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Editor's note: An earlier version of this story reported erroneously that the atheist groups had complained once again this year about the banner but their complaint happened only last year. We regret the error.

KAMLOOPS, B.C., September 12, 2013 ( – If atheist groups demand once again that a city in British Columbia remove a pro-life banner authorized to fly on city-owned polls this week, saying that it violates city policy on street banners, the city has already said that it will refuse to budge.

City administrator David Trawin confirmed on Tuesday that the banner meets the city’s criteria, since it does not contain any offensive words or messages.


The blue banner, hoisted on behalf of the Kamloops Pro-Life Society, includes a silhouette of a baby, young girl, and elderly woman standing beneath a tree.

The text reads, “One life can make a difference. Protect human life week.” 

The banner has been hung in the city for the last eight years, corresponding with the time Life Chain runs its yearly peaceful and prayerful public witness. Last year was the first time anyone complained about the banner.

Bill Ligertwood of the atheist group Kamloops Centre for Rational Thought has said that the city should not have approved the banner since, in his view, it violates a city policy on street banners. The policy states that banners must not “promote political parties or points of view, religious points of view, commercial ventures, controversial issues or other content that contradicts the human rights codes.”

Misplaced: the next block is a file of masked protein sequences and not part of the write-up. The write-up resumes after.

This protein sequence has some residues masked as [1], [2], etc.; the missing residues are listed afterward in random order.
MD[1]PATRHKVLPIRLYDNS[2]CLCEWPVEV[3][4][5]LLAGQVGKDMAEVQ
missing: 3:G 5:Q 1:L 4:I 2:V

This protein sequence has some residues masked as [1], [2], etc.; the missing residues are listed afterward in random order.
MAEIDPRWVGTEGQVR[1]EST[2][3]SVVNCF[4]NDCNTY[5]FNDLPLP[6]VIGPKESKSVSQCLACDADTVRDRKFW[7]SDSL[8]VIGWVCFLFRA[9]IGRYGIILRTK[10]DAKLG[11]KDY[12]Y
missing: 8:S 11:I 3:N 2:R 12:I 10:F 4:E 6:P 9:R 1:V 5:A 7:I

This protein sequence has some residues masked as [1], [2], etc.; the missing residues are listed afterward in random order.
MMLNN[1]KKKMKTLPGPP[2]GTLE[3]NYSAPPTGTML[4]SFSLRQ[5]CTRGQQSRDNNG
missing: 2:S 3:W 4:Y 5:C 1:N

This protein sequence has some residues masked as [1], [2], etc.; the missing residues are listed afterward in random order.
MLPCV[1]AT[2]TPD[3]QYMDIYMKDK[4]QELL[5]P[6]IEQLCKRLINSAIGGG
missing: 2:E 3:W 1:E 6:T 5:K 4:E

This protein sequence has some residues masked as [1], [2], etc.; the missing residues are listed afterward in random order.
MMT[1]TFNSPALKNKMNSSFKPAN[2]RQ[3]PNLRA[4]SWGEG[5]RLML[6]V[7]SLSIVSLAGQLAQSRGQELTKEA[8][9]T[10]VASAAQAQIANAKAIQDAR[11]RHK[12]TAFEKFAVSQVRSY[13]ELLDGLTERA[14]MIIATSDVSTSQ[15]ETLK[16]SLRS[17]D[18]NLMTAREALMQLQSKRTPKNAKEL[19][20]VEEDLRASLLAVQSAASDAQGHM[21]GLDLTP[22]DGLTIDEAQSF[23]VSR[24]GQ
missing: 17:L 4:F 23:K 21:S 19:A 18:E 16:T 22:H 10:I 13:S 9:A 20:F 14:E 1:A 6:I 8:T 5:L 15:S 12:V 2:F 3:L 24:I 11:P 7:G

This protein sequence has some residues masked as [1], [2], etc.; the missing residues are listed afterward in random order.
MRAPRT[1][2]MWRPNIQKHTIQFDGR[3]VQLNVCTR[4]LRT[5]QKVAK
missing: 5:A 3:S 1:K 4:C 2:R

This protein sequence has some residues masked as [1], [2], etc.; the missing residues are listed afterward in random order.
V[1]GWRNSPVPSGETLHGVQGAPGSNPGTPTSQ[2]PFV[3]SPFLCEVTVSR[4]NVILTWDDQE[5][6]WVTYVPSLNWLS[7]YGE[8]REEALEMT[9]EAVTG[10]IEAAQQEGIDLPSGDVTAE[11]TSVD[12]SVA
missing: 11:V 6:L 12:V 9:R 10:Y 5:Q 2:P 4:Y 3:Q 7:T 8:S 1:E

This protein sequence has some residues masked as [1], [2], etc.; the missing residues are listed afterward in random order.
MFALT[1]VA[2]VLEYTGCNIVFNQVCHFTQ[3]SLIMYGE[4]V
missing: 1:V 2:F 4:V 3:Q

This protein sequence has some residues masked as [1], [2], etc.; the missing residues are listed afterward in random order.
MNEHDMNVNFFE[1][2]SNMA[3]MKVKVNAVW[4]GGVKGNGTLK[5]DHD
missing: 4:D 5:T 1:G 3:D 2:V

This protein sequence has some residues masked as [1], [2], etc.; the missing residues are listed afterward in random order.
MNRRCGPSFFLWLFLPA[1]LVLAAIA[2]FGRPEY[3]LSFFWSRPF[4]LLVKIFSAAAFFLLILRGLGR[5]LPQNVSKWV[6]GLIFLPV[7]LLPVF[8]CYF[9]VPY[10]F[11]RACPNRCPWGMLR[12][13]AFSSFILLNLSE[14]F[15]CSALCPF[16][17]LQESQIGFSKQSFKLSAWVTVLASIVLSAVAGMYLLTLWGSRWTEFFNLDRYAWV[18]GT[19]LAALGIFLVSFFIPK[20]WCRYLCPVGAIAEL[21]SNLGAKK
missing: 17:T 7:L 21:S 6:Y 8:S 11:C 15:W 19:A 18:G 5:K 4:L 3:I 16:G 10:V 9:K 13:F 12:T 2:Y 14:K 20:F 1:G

The B.C. Humanists Association, another atheist group, has also spoken out against the banner.

But Kamloops Mayor Peter Milobar told reporters last year that the atheist groups had no grounds to have the pro-life banner removed. He said the banner was formally vetted and approved by city lawyers.

“Essentially, this banner — the way it's worded, the way it's structured — it was their opinion that it would not be in contravention of our policy that we could enforce,” he said.

But Ligertwood’s atheist group remained adamant that the pro-life banner represented a religious position in the public square.

“Our position is that, no matter what the language is, the organization that's putting it up there is what should count, not necessarily what's on the banner,” he said.

Jackson Doughart, a pro-life secularist whose columns appear in the Prince Arthur Herald, told that one does not have to be religious to oppose abortion.

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“Opposition to abortion, while more common among Christians, is not an exclusively-religious cause,” he said, adding that the “most convincing anti-abortion arguments are not theological but based on reason.”

“Even those atheists who favour legal abortion should be careful of condemning their opponents categorically, for their are many non-believers, myself included, who feel there is more room for debate,” he said.

Tonia Howell, spokesperson for the Kamloops Pro-Life Society, told that while the Christian faith might be a motivational factor behind people working in the pro-life movement, her group frames the issue as one of human rights.

Science and “all the evidence” revealing the “humanity of the unborn child” in the womb is on the side of life, she said. “There is nothing that suggests that the developing individual [in the womb] would be anything other than human.”

Howell said that her group has welcomed the atheists’ complaints since it has given them “quite a lot of publicity that we probably otherwise would not have had.”

“We jokingly contemplated sending the atheist groups a thank-you card, but decided that would be a bit tongue in cheek,” she said.